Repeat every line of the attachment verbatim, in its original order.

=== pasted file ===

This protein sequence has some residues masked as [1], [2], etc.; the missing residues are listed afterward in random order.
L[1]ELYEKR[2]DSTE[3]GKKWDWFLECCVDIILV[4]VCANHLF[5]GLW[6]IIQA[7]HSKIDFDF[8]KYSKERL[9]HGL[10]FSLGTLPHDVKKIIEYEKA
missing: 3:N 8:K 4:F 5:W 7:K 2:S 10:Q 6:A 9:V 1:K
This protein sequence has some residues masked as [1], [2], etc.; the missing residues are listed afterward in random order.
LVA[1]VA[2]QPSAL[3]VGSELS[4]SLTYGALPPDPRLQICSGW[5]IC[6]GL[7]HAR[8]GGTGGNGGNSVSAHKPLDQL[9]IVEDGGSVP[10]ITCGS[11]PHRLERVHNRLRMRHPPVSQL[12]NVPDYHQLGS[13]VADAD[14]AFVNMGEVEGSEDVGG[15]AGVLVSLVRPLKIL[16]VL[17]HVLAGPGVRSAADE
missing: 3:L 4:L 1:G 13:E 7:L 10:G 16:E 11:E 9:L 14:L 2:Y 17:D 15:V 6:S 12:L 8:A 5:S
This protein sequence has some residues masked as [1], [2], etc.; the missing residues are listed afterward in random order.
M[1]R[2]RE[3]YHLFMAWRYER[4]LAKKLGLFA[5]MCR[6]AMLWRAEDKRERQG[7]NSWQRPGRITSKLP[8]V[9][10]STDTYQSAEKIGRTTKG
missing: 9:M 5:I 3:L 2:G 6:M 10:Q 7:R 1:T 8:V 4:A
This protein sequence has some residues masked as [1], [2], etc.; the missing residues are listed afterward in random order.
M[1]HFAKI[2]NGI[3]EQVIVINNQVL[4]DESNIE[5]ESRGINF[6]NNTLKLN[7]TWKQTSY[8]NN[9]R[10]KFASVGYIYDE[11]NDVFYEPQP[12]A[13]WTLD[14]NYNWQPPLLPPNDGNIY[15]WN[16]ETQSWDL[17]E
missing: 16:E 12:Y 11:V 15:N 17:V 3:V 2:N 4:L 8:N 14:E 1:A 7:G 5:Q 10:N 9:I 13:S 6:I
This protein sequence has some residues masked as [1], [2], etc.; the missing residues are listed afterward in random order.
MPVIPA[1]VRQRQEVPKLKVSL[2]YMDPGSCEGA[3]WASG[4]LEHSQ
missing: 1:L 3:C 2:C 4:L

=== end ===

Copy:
This protein sequence has some residues masked as [1], [2], etc.; the missing residues are listed afterward in random order.
L[1]ELYEKR[2]DSTE[3]GKKWDWFLECCVDIILV[4]VCANHLF[5]GLW[6]IIQA[7]HSKIDFDF[8]KYSKERL[9]HGL[10]FSLGTLPHDVKKIIEYEKA
missing: 3:N 8:K 4:F 5:W 7:K 2:S 10:Q 6:A 9:V 1:K
This protein sequence has some residues masked as [1], [2], etc.; the missing residues are listed afterward in random order.
LVA[1]VA[2]QPSAL[3]VGSELS[4]SLTYGALPPDPRLQICSGW[5]IC[6]GL[7]HAR[8]GGTGGNGGNSVSAHKPLDQL[9]IVEDGGSVP[10]ITCGS[11]PHRLERVHNRLRMRHPPVSQL[12]NVPDYHQLGS[13]VADAD[14]AFVNMGEVEGSEDVGG[15]AGVLVSLVRPLKIL[16]VL[17]HVLAGPGVRSAADE
missing: 3:L 4:L 1:G 13:E 7:L 10:G 16:E 11:E 9:L 14:L 2:Y 17:D 15:V 6:S 12:L 8:A 5:S
This protein sequence has some residues masked as [1], [2], etc.; the missing residues are listed afterward in random order.
M[1]R[2]RE[3]YHLFMAWRYER[4]LAKKLGLFA[5]MCR[6]AMLWRAEDKRERQG[7]NSWQRPGRITSKLP[8]V[9][10]STDTYQSAEKIGRTTKG
missing: 9:M 5:I 3:L 2:G 6:M 10:Q 7:R 1:T 8:V 4:A
This protein sequence has some residues masked as [1], [2], etc.; the missing residues are listed afterward in random order.
M[1]HFAKI[2]NGI[3]EQVIVINNQVL[4]DESNIE[5]ESRGINF[6]NNTLKLN[7]TWKQTSY[8]NN[9]R[10]KFASVGYIYDE[11]NDVFYEPQP[12]A[13]WTLD[14]NYNWQPPLLPPNDGNIY[15]WN[16]ETQSWDL[17]E
missing: 16:E 12:Y 11:V 15:N 17:V 3:V 2:N 4:L 8:N 14:E 1:A 7:G 5:Q 10:N 9:I 13:S 6:I
This protein sequence has some residues masked as [1], [2], etc.; the missing residues are listed afterward in random order.
MPVIPA[1]VRQRQEVPKLKVSL[2]YMDPGSCEGA[3]WASG[4]LEHSQ
missing: 1:L 3:C 2:C 4:L